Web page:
Henri Herbert (Rockabilly Piano)
September 30 @ 6:00 pm - 10:00 pm
“Like Jools Holland possessed by Jerry Lee Lewis and The Devil HImself” – Jon Aizlewood, London Evening Standard
“Henri’s singing is as sexy as Jon Spencer and Elvis at his most moody, but it’s the demonic piano that grabs your attention” – Ged Babey, Louder Than War
Henri Herbert is a piano-playing phenomenon, and definitely one of the most sought after boogie woogie blues piano men in the world. His video of Henri’s Boogie has racked up an incredible 18 million YouTube hits. Following successful tours of the UK, USA, Canada, Holland, Spain and France, showcases at SXSW 2016, two critically acclaimed EPs, live sessions for Marc Riley on BBC Radio 6 Music and Jazz FM and opening for Richard Hawley, Herbert is firmly establishing himself as one to watch.
Born in France, and raised in the UK, at an early age he was drawn to records made by the piano-pounding pioneers Jerry Lee Lewis and Albert Ammons. He cut his musical teeth performing all over Europe before being invited to join the mighty Jim Jones Revue in 2011.
After several world tours, The JJR disbanded in 2014 and Henri launched a solo career. He now fronts Henri Herbert and The Fury, his best ever lineup with Jez Southgate on bass and Aidan Sinclair on drums.
Henri Herbert is officially endorsed by Roland Pianos and Blackstar Amplification.
“One little known fact is that by 1850, and for many years afterward, European, most German, immigrants in San Antonio outnumbered both Mexicans and Anglos.” Texas Historian T. R. Ferenbach
Well, little known to whom? Not to those of us whose families date back to before Texas was a U.S. state. Want to know what is truly a “little known” fact? Texas Two-Step (in all it’s varieties), danced now for close to 200 years in Texas, and swing dancing, picked up by both black and white communities and danced throughout the South in its early years and now throughout the world, was derived from Czech and German dances. Texas dance hall culture is a German and Czech product, as is the large portions of our state that are family oriented. All of the famous dancehalls in Texas and those that have passed into the night with the arrival of more Anglos and other cultures, were Czech and German products.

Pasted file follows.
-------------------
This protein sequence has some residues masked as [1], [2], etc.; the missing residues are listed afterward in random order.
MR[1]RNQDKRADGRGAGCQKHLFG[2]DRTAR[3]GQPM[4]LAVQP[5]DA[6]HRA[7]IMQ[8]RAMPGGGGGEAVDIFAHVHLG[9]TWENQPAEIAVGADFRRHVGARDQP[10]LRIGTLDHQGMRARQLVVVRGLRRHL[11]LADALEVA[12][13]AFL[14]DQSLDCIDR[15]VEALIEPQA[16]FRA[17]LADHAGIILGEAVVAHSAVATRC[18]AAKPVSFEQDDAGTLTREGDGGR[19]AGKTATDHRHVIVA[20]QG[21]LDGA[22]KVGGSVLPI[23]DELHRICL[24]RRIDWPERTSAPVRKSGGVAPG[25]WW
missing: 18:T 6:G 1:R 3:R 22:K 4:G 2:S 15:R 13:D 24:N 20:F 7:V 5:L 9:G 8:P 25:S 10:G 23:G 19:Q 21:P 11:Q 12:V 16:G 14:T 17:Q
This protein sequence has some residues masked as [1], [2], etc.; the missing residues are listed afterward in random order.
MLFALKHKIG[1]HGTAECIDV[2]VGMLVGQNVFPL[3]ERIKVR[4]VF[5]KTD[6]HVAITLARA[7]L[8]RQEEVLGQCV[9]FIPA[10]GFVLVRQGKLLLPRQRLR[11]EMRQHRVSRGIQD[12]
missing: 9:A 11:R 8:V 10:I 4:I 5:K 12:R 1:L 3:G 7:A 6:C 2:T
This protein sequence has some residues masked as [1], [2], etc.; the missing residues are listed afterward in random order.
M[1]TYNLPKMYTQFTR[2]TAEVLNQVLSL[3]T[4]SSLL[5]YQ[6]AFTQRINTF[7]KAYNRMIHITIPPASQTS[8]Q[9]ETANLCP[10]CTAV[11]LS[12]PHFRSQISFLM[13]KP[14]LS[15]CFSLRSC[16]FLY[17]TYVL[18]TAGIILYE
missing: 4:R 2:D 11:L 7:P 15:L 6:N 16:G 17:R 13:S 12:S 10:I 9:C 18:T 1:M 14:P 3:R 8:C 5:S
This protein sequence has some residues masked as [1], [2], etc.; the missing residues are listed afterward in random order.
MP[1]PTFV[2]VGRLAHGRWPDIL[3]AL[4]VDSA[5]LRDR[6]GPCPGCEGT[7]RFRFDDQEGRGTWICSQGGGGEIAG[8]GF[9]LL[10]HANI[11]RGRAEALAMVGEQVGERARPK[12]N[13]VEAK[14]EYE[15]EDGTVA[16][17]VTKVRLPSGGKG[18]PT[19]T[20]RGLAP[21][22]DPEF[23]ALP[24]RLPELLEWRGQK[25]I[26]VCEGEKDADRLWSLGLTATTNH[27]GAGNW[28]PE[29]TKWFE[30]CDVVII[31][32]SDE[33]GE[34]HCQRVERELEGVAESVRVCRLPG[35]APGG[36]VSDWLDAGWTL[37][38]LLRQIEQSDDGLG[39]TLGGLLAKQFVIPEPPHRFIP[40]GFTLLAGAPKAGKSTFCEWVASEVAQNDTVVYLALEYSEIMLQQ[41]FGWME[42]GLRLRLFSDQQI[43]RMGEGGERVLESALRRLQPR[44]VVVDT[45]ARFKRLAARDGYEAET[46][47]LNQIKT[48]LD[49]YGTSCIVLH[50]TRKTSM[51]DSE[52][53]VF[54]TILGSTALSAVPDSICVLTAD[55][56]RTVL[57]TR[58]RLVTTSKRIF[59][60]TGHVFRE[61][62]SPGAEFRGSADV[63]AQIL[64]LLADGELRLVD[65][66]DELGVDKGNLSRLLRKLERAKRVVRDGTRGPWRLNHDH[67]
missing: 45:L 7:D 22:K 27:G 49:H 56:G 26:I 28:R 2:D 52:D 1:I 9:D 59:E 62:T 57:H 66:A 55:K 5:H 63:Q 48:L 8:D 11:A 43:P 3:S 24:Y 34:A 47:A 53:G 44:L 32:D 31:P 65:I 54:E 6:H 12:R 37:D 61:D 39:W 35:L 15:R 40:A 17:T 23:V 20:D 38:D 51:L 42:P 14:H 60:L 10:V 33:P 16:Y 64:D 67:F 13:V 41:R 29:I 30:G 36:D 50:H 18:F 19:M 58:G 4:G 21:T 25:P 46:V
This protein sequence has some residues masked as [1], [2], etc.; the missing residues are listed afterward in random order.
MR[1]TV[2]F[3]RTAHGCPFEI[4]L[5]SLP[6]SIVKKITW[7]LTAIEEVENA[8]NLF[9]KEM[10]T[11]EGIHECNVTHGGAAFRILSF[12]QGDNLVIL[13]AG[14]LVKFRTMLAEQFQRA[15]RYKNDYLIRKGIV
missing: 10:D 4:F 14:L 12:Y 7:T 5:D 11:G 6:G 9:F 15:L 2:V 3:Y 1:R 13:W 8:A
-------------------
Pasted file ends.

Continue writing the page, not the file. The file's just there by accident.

Gruene Hall dates back to 1878. It was, like all halls of this type, a community center. Texas has retained it’s culture of serving liquor or beer with children present. Unlike other states that took on a strictly Anglo Protestant culture, barring children from houses of liquor and dance, Texas inherited a Czech and German view. Adults and children play together, so to speak. We’re family.
As anti-German sentiment increased with World War II, many Germans left or changed their names, stopped speaking German in schools or in public and German was banned from being taught in many municipalities in Texas. This had a detrimental effect on our communities, with many halls closing, one by one over the years and changing the face of our communities.
The German owners and strict German community are no more in Gruene. Purchased by Anglos, Gruene Hall is now a mausoleum, a museum and living breathing entity all rolled into one. It is a Texas treasure. It deserves preservation and use. Great Texas country and roots music is played at Gruene Hall. Support Texas music and history. Support Gruene Hall.
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